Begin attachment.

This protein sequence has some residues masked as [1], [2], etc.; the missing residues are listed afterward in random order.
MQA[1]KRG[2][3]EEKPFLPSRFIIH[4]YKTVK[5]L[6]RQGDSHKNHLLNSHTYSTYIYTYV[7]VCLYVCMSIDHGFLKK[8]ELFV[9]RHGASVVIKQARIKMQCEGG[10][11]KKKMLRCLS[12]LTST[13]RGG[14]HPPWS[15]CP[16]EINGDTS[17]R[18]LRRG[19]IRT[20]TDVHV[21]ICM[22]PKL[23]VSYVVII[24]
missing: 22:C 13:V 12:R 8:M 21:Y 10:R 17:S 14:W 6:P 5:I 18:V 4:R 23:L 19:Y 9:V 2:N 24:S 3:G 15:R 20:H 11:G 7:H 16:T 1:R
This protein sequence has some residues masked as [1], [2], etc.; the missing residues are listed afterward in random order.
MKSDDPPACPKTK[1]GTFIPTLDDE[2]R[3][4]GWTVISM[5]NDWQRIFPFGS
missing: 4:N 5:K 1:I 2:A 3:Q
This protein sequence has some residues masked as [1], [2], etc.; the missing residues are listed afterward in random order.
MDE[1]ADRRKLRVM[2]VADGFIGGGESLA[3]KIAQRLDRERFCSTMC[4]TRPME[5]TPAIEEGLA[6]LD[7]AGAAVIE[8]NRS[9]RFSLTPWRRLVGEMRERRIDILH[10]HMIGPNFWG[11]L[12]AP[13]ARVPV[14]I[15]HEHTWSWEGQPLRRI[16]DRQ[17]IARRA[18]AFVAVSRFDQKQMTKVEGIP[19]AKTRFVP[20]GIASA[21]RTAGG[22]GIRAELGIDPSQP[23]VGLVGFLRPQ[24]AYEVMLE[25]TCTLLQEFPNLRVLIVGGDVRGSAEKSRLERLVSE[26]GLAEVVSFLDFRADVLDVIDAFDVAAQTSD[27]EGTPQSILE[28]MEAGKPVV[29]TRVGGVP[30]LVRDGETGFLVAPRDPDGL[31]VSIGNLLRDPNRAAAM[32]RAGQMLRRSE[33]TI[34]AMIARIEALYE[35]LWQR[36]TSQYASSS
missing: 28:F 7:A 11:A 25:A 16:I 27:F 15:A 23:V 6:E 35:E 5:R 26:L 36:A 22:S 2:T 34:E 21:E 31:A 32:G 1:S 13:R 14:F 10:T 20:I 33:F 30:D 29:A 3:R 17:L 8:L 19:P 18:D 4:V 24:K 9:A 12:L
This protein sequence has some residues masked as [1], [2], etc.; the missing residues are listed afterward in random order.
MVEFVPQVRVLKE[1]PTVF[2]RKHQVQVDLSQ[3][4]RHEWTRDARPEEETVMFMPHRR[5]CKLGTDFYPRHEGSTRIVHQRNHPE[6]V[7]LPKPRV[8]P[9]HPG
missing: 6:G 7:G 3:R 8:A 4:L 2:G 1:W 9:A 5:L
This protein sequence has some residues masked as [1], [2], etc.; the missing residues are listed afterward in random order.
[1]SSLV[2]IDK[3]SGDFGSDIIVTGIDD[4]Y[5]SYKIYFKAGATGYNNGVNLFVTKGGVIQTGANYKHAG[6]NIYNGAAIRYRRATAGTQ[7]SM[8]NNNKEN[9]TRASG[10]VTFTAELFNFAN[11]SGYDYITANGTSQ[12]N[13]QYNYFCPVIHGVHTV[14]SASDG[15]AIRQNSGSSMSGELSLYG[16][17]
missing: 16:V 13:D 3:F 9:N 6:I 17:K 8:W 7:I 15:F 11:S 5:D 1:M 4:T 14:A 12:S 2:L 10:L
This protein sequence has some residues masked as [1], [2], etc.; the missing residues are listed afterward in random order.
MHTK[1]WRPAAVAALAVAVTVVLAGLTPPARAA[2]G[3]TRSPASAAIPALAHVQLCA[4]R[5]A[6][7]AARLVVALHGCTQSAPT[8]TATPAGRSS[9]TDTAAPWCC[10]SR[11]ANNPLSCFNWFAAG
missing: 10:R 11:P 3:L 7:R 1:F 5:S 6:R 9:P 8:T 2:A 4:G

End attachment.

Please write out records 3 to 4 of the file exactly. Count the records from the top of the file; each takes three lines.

This protein sequence has some residues masked as [1], [2], etc.; the missing residues are listed afterward in random order.
MDE[1]ADRRKLRVM[2]VADGFIGGGESLA[3]KIAQRLDRERFCSTMC[4]TRPME[5]TPAIEEGLA[6]LD[7]AGAAVIE[8]NRS[9]RFSLTPWRRLVGEMRERRIDILH[10]HMIGPNFWG[11]L[12]AP[13]ARVPV[14]I[15]HEHTWSWEGQPLRRI[16]DRQ[17]IARRA[18]AFVAVSRFDQKQMTKVEGIP[19]AKTRFVP[20]GIASA[21]RTAGG[22]GIRAELGIDPSQP[23]VGLVGFLRPQ[24]AYEVMLE[25]TCTLLQEFPNLRVLIVGGDVRGSAEKSRLERLVSE[26]GLAEVVSFLDFRADVLDVIDAFDVAAQTSD[27]EGTPQSILE[28]MEAGKPVV[29]TRVGGVP[30]LVRDGETGFLVAPRDPDGL[31]VSIGNLLRDPNRAAAM[32]RAGQMLRRSE[33]TI[34]AMIARIEALYE[35]LWQR[36]TSQYASSS
missing: 28:F 7:A 11:A 25:A 16:I 27:F 15:A 23:V 6:E 35:E 5:R 26:L 36:A 22:S 2:T 34:E 21:E 31:A 32:G 1:S 13:R 14:F 10:T 20:I 33:F 30:D 29:A 3:R 17:L 8:L 19:P 18:D 4:V 24:K 9:A 12:L
This protein sequence has some residues masked as [1], [2], etc.; the missing residues are listed afterward in random order.
MVEFVPQVRVLKE[1]PTVF[2]RKHQVQVDLSQ[3][4]RHEWTRDARPEEETVMFMPHRR[5]CKLGTDFYPRHEGSTRIVHQRNHPE[6]V[7]LPKPRV[8]P[9]HPG
missing: 6:G 7:G 3:R 8:A 4:L 2:G 1:W 9:A 5:L